Film: Mel Gibson Returns and Breaking Bad

Film:
Mel Gibson Returns and Breaking Bad

By Mark HadleyTuesday 2 Feb 2010

FILM: The Edge of Darkness
RATING:  MA
DISTRIBUTOR: Icon
RELEASE DATE: February 4

The Edge of Darkness is another opportunity to test whether scandal can permanently impair an actor’s career. Australian son Mel Gibson returns to the big screen for his first performance in seven years since several big falls from grace. Gibson plays homicide detective Thomas Craven whose investigation of his daughter’s murder uncovers a government conspiracy. Craven is a cookie-cutter character: a father enraged at the death of a child who will stop at nothing to bring the bureaucrats responsible to justice. The justice The Edge of Darkness has in mind though is that of the wild – nasty, brutish and short. The title reflects Craven’s slow slide into just the sort of behaviour he policed for so long. Craven manages to hang on to the high ground despite his dirty hands, but the film walks a fine line. Is revenge the prerogative of the grievously offended? Can we ever see clearly enough to require an eye for an eye? Conspiracy stories like this one gain credibility at the box office because we are suspicious of governments staffed by people with hearts as untrustworthy as our own.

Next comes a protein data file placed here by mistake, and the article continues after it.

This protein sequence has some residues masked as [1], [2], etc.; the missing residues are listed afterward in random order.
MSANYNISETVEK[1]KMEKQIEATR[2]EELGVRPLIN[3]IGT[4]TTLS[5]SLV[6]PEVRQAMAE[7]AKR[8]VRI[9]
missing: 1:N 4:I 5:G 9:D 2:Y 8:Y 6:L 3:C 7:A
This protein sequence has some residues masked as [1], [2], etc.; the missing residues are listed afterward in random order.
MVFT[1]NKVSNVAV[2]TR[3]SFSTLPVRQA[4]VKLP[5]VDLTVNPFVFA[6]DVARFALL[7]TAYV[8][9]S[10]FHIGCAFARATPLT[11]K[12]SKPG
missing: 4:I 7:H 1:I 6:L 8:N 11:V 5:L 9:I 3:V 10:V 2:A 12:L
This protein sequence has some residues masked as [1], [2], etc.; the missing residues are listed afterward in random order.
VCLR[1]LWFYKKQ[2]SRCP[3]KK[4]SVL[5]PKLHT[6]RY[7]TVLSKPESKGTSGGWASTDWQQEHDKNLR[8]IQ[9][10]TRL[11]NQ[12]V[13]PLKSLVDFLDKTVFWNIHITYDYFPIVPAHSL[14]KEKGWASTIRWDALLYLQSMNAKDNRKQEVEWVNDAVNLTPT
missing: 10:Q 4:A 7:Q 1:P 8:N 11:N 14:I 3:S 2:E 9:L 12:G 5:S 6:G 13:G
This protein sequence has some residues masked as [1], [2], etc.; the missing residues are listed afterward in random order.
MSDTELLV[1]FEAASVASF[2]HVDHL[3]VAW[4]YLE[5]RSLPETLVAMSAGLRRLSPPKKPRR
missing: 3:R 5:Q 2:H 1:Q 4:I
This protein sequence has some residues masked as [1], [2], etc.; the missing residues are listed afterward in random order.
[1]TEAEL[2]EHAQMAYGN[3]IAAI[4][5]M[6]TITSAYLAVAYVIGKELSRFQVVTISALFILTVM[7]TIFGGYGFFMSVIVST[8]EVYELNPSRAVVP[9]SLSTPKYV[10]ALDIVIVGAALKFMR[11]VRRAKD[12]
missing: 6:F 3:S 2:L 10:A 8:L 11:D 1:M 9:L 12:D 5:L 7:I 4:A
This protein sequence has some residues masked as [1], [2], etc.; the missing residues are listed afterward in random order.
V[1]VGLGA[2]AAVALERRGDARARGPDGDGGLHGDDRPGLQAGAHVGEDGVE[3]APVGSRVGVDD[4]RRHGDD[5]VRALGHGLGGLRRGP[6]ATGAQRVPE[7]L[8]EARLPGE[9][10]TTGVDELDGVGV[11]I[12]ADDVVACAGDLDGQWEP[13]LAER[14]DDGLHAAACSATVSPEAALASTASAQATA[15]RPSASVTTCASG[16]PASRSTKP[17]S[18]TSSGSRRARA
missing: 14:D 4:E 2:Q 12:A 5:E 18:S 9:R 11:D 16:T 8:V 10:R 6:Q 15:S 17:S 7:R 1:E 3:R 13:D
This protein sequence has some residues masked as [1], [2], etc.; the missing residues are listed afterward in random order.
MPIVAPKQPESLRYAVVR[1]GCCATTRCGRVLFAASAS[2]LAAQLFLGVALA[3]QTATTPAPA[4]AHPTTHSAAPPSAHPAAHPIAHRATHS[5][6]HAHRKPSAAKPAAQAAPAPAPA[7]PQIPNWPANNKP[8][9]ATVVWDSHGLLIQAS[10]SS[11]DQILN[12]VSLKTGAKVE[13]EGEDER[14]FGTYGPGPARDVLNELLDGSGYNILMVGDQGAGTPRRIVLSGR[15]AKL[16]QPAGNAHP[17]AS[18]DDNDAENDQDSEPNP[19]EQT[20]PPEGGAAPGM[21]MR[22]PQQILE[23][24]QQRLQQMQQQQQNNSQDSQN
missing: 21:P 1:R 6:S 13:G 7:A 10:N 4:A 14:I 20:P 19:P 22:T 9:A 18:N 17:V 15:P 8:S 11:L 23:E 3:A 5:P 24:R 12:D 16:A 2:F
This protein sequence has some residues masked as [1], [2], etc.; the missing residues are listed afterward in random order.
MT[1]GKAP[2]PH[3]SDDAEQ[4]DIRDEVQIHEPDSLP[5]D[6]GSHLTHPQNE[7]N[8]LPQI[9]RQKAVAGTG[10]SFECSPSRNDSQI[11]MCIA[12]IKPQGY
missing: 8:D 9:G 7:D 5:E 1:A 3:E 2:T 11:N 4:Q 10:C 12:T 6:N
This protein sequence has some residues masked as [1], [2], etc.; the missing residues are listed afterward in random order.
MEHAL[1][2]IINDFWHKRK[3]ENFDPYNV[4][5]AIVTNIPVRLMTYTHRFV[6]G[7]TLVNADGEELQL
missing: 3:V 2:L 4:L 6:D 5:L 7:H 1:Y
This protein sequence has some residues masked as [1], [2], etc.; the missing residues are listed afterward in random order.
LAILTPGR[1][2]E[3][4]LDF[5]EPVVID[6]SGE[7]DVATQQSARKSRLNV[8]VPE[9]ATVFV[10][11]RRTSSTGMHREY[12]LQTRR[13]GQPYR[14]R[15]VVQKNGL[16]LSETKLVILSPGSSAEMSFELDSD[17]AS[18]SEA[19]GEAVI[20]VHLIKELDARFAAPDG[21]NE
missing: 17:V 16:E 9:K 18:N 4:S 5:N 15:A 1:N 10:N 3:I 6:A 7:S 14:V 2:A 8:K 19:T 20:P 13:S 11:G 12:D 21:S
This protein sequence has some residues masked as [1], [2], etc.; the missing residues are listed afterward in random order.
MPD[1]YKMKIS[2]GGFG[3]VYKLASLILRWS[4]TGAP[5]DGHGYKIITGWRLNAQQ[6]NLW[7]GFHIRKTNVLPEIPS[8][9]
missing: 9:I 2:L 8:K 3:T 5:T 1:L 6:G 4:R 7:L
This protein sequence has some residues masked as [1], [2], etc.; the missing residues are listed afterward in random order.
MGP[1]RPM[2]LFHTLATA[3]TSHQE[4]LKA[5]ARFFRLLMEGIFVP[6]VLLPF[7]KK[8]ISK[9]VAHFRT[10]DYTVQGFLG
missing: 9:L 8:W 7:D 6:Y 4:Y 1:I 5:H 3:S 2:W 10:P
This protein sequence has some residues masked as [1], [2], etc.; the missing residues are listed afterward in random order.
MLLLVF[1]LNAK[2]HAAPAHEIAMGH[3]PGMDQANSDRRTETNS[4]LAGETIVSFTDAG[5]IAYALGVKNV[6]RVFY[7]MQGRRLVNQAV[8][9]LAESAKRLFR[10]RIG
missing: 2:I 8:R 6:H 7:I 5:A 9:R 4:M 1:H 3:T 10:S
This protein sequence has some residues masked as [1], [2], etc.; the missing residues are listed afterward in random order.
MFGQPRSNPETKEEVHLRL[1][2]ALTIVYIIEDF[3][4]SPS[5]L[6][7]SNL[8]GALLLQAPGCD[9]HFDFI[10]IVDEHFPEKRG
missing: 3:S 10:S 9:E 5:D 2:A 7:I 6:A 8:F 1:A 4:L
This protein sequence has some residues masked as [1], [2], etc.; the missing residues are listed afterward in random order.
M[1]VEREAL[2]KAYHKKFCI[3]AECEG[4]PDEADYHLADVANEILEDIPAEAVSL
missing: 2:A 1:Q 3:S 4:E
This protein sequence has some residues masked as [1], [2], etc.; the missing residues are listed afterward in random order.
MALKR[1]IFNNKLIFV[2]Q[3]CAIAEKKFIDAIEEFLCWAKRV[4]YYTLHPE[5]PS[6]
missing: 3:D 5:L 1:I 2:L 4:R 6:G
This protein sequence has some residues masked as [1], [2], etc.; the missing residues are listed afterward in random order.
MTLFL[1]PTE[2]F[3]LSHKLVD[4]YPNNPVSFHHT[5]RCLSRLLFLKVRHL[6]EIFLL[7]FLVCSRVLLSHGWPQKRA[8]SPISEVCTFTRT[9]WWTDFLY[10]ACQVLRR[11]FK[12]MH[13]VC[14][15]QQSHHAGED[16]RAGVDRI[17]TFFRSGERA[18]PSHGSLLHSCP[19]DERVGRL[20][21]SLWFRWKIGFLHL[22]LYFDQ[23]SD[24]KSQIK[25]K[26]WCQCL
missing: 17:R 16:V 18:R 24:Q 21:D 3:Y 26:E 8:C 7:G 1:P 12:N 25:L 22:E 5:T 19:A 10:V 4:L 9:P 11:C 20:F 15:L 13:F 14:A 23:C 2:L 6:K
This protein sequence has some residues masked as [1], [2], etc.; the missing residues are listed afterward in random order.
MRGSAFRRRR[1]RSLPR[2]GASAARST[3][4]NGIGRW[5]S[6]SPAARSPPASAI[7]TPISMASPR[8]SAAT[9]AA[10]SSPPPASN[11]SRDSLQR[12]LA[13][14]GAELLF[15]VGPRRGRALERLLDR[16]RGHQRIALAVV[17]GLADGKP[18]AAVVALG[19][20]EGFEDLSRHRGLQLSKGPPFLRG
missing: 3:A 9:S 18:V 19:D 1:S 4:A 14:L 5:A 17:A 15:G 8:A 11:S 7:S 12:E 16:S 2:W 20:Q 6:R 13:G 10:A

TV: Breaking Bad
RATING:  MA 15+
DISTRIBUTOR: ABC2
DATE:  9:30 PM, Fridays

Breaking Bad is the newest in a long line of US television imports to hit Australian airwaves. The question is, will it experience the success of Lost or the ignominy of Life on Mars? Bryan Cranston plays Walter White, an intelligent but under-achieving middle-aged chemistry teacher who discovers he is dying of inoperable lung cancer. White launches into a life of crime, teaming up with a local drug dealer to cook amphetamines in the hope he can generate more money for his cash-strapped family. Breaking Bad may look like one of those series that suggests good things can come from bad deeds, so long as your motives are pure. White discovers new zeal when he begins to live it as though there were no tomorrow, rekindling his wife’s affection and his son’s admiration in the process. However the slow death of his conscience marks the death of the man they loved. Beaking Bad has earned four Emmys but viewers should be wary of sex scenes and frequent coarse language.

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